The Misconceptions Of Introversion

Introversion is usually incorrectly associated with being socially inept and extremely shy. This is a complete misconception as introverts have the ability to be socially engaging and confident. However, they are more likely to tire of social interactions and fold inwards at regular intervals.

Introverts tend to be more concerned with their inner world and internal reflections. They commonly find inspiration from within their minds, rather than on interactions with other people — which is one of the characteristics of an extravert, among many others. After spending time with a large group of people or attending a relatively huge party, introverts often yearn for time alone to recharge themselves.

This is due to the makeup of the introvert’s brain. As mentioned in Susan Cain’s book (“Quiet: The Power Of Introverts In A World That Can’t Stop Talking”), introverts generally need less social stimulation than extraverts due to their high sensitivity with regards to external stimulus (i.e. socialization). Introverts’ brains are focused on acetylcholine, while extraverts are focused more on dopamine and adrenaline, with introverts having more blood flow in their brain, using a longer pathway to process input.

This does not necessarily equate to introversion correlating with low social skills, but rather their internal meter for external stimulus not set too high. In other words, when an introvert is exposed to highly concentrated doses of external stimulus, their social need to engage with others is met quickly, thus the need to retreat quickly arises. The opposite is true for extraverts.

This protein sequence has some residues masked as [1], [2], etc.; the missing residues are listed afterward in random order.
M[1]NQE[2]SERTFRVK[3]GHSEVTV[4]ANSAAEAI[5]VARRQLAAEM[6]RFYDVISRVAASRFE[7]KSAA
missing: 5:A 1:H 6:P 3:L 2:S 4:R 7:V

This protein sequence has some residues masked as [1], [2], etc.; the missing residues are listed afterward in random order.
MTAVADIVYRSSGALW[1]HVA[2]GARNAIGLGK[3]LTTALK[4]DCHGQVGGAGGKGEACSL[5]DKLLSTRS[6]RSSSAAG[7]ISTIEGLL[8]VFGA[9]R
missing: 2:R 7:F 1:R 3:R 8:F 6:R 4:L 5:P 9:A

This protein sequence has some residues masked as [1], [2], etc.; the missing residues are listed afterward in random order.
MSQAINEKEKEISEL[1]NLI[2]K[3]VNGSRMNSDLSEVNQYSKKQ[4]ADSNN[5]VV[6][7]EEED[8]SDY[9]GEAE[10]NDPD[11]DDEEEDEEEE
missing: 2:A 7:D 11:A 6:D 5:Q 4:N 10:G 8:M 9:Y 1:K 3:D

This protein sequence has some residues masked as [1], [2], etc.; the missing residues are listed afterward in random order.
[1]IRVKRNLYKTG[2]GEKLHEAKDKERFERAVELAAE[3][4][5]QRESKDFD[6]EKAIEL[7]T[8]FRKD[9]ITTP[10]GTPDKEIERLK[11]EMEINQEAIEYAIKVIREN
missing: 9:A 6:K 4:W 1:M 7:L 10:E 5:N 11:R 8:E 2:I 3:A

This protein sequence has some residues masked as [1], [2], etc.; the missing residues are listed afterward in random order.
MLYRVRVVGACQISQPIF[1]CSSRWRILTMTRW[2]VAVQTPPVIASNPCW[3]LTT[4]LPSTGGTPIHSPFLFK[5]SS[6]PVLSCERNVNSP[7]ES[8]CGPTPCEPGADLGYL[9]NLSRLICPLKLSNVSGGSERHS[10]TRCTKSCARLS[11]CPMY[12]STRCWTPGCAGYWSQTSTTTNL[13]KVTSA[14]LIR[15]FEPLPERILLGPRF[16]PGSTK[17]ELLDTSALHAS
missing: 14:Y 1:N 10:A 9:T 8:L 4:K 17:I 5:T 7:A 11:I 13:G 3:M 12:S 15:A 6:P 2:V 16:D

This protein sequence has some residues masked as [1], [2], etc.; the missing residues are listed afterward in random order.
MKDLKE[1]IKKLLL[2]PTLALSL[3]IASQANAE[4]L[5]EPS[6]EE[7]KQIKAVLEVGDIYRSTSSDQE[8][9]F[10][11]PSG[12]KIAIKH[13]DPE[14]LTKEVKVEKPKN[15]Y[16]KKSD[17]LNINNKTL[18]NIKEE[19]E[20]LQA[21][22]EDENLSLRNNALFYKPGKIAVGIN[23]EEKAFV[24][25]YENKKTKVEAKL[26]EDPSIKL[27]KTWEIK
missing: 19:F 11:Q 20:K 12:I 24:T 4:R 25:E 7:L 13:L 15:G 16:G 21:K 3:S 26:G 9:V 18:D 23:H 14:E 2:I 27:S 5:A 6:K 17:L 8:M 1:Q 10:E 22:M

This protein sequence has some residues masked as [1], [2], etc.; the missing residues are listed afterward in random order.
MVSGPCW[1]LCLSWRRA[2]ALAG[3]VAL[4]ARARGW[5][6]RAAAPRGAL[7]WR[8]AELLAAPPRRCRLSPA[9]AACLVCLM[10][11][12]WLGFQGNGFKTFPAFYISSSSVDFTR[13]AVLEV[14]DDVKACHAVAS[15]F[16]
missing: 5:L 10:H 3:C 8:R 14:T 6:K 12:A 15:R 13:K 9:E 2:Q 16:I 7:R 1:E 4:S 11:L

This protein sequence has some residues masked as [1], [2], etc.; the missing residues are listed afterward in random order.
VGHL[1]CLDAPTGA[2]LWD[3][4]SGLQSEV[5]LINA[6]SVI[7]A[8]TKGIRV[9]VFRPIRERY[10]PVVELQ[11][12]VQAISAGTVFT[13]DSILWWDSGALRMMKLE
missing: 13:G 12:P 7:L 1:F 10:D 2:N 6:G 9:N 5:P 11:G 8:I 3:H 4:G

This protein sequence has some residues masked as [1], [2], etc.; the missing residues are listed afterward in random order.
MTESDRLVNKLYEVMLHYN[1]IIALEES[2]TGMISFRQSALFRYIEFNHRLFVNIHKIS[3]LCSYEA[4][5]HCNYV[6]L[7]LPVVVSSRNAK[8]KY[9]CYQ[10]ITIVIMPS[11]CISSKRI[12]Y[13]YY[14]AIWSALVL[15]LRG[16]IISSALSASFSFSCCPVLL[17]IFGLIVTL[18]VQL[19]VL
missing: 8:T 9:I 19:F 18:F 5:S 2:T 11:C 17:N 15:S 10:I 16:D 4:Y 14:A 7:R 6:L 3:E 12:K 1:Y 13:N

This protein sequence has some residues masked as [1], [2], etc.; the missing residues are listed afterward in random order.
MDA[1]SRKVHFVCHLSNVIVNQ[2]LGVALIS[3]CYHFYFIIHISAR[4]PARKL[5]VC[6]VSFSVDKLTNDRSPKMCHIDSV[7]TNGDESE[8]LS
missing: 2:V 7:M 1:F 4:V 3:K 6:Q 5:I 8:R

Due to preconceived notions society has that links success with extraversion, many introverts have expertly camouflaged themselves to fit into society’s expectations. Statistically, extraverts also outnumber introverts by a ratio of 3-to-1. Despite these odds, introversion is a strength as individuals high in this tend to be more thoughtful and less brash when it comes to decision making, which is a huge advantage all on its own.

Some common characteristics of introverts are as follows:

  • Introspective
  • Reflective
  • High in intrapersonal intelligence
  • Thoughtful
  • Ideas can feel solid
  • More comfortable being alone
  • Quiet and reserved when among unfamiliar people or in larger groups
  • Prefers smaller groups over large, boisterous ones
  • More sociable with people more familiar
  • There is a tendency to take longer reflecting and over-think situations, rather than moving quickly into action
  • Enjoys understanding minute details
  • Learns well through observing

All in all, the misconceptions on introversion are grounded purely on assumptions, as can be pointed out from what has been mentioned above. Shyness, which is also closely associated with introversion, is an altogether different matter that concerns itself with an individual’s behaviour when with others.

The difference between introversion and extraversion is ultimately about the tendencies of where individuals choose to focus their energies towards; inward or outward.